Monday, February 21, 2011

Slaves, Freed Slaves and Free African Americans Contribute

People of color contributed richly to our society and culture. I want to list a few, but cannot do justice to the multitude. I can only give a sampling.

The Colored American Institute was founded in 1851 to celebrate Black American accomplishments. I suspect many still get missed.

One of the first awards went to David Bustill Browser, a self-taught artist. He began his career as a landscape, sign emblem and banner painter. He also painted portraits – including several of Lincoln and one of abolitionist John Brown.

Thomas Jennings was the first African American to receive a patent in 1821. He developed a dry cleaning process.

Henry Blair received a patent in 1834 for his seed planter. He could not read or write and had to sign his patent form with an “X.”

Inspired by John B. Russwurm and Samuel E. Cornish, David Walker published the pamphlet Walker’s Appeal, and David Ruggles published Mirror of Liberty, the first Black magazine.

Mary Ann Shadd Cary, the first black female journalist, founded her own newspaper in Canada, the Provincial Freeman. After the Civil War, she returned to the United States and became the first black female lawyer.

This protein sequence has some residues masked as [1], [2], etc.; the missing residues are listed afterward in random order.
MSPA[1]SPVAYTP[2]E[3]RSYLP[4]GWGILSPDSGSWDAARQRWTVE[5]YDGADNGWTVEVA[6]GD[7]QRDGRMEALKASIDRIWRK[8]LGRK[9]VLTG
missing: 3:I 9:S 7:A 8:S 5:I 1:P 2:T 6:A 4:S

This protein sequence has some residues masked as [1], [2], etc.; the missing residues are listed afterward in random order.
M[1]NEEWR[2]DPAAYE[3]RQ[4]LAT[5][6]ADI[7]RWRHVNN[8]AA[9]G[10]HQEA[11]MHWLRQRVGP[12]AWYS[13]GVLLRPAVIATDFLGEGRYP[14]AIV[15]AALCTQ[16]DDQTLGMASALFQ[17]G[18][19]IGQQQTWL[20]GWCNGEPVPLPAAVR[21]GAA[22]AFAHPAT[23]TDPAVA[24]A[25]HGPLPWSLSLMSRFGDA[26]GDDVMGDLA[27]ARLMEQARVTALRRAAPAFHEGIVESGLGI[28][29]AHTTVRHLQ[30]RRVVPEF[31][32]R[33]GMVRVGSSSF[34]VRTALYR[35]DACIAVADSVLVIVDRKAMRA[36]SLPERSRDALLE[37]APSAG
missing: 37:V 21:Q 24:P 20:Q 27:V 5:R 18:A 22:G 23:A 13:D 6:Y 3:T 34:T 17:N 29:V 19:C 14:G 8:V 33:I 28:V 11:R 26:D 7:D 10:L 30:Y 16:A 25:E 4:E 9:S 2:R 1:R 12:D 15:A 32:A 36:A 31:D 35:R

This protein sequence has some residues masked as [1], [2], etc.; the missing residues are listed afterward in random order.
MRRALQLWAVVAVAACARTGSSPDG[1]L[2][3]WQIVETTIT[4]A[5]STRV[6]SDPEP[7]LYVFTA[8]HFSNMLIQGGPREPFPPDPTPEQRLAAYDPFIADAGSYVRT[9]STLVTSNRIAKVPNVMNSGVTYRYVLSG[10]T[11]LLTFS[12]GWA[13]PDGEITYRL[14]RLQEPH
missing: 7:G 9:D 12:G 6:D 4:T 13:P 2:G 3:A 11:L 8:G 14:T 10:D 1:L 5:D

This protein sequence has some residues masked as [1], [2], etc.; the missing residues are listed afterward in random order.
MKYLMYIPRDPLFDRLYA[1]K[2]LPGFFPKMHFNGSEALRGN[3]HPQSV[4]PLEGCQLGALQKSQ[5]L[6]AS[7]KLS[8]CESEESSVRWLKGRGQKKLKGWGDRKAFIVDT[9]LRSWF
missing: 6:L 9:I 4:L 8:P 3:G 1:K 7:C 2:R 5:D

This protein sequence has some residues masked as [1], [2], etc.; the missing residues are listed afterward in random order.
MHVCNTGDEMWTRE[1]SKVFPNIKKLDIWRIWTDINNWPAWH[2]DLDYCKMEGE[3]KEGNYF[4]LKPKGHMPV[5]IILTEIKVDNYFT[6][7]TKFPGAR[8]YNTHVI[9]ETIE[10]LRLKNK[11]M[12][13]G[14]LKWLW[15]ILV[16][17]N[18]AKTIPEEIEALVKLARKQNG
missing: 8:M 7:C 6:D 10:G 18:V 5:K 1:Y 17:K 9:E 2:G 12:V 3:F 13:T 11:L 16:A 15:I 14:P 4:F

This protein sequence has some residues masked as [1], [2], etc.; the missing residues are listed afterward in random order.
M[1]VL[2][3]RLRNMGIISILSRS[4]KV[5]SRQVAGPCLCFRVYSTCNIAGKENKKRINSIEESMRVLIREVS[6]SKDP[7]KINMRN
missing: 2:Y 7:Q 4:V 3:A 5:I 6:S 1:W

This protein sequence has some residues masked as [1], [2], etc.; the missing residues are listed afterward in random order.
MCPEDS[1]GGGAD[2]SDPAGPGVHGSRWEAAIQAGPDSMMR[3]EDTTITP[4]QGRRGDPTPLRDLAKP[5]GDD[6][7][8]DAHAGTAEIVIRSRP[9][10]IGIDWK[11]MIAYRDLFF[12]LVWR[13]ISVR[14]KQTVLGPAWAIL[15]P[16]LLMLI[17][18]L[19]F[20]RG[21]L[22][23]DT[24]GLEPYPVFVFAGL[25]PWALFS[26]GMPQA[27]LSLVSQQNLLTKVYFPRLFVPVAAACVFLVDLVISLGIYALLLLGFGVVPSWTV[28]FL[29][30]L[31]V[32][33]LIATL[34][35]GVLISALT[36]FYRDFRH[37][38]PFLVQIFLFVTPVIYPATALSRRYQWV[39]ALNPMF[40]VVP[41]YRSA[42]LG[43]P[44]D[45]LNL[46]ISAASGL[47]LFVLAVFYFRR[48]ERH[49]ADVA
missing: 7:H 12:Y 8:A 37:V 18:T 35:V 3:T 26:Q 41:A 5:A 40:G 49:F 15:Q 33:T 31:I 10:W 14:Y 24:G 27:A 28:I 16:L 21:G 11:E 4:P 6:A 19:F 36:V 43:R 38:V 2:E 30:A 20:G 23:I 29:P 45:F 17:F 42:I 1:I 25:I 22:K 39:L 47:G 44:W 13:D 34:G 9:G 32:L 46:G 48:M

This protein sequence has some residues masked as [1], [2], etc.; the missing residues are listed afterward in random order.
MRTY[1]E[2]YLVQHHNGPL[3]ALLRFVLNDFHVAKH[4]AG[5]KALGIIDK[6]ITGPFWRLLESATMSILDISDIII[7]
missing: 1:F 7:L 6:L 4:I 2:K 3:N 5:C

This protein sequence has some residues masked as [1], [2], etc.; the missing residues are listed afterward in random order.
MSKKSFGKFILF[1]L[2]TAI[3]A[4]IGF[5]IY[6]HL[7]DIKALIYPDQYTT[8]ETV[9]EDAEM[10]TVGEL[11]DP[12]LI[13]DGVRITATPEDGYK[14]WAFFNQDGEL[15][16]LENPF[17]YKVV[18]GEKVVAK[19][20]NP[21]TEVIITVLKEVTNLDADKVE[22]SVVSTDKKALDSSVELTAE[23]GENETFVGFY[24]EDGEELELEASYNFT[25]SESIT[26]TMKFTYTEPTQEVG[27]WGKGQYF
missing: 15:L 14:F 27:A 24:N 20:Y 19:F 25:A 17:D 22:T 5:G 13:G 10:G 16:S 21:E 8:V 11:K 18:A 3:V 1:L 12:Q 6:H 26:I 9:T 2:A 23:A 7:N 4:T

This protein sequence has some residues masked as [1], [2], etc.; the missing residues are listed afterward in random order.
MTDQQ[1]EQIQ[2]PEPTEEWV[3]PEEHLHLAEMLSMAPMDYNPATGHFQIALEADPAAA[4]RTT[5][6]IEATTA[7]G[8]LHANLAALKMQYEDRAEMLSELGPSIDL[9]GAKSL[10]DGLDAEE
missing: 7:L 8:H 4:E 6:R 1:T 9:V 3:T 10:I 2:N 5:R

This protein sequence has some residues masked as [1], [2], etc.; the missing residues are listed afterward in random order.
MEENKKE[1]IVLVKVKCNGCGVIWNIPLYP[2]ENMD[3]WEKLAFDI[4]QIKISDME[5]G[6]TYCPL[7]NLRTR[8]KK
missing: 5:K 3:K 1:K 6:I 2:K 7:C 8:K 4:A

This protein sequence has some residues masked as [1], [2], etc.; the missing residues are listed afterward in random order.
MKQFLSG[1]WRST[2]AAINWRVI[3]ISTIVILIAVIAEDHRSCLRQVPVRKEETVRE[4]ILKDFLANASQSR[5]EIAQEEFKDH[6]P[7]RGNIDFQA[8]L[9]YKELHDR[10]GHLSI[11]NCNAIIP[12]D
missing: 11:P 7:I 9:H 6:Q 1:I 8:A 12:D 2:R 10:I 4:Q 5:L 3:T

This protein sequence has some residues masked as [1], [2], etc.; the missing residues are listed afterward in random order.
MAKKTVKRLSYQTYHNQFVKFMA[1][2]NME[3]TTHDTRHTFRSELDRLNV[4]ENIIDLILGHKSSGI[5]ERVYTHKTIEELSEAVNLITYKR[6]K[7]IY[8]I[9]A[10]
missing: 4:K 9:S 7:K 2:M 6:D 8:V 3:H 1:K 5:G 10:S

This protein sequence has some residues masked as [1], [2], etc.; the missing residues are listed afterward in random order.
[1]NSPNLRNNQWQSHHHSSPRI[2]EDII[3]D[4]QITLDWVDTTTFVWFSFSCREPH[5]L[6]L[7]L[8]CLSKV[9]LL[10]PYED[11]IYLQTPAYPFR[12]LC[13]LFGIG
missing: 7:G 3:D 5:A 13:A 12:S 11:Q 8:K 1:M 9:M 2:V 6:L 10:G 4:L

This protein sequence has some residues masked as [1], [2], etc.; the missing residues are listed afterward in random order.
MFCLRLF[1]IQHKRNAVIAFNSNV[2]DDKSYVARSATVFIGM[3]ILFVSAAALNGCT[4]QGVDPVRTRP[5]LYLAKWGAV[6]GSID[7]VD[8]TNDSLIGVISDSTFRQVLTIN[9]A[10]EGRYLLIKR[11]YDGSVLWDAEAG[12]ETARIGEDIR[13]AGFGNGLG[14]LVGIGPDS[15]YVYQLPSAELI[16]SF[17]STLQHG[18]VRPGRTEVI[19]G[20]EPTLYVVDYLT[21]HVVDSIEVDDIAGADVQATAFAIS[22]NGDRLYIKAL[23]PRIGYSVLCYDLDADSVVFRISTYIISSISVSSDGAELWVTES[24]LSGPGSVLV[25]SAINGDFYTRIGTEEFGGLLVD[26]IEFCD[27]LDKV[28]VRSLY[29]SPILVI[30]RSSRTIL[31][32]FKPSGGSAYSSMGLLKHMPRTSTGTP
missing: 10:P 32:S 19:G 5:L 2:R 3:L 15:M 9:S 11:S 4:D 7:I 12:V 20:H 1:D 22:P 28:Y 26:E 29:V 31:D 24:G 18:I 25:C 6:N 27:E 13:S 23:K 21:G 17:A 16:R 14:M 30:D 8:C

The 54th Massachusetts Infantry was the first all-Black unit organized in the North. Two sons of Frederick Douglass, Lewis H. and Charles R., were among the first recruits.

After being wounded in the head, Sgt. William H. Carney held up the American flag throughout the unsuccessful battle against Fort Wagner. He was the first African American to receive the Medal of Honor – nearly 4 decades later.

Nurse Susie King Taylor also served in the Civil War. Not only did she treat wounded soldiers, she proceeded to teach them to read and write.

Isabella Baumfree listened to Frederick Douglass claim blood would have to be shed for their freedom. She questioned him by asking, “Frederick, is God dead?” This changed the demeanor of the whole crowd. She later changed her name to Sojourner Truth because she traveled around and preached against greed, alcohol and other sins. She spoke on civil rights for African Americans and women and pointed people to God.

These are just a few, but we can see the richness in what they contributed.

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At 5:30 PM, Anonymous Jim Rapp said...

Its me again, Sheila. I'm enjoying your posts. I don't have time to trace all those you reference but it is true that Blacks contributed much to our culture and deserve more recognition than they get. I did a little search on Sojourner Truth. She is an interesting and complex figure. Apparently controversial too in her time. So may of those whom we honor now were not very well recieved in their own time. We tend to fear our radicals until they are dead and then we can praise them. Martin Luther King, Jr. is a good example but probably all of those you write about were very suspect in their time.

Keep up the good work. I check every day to see if you've done something more.


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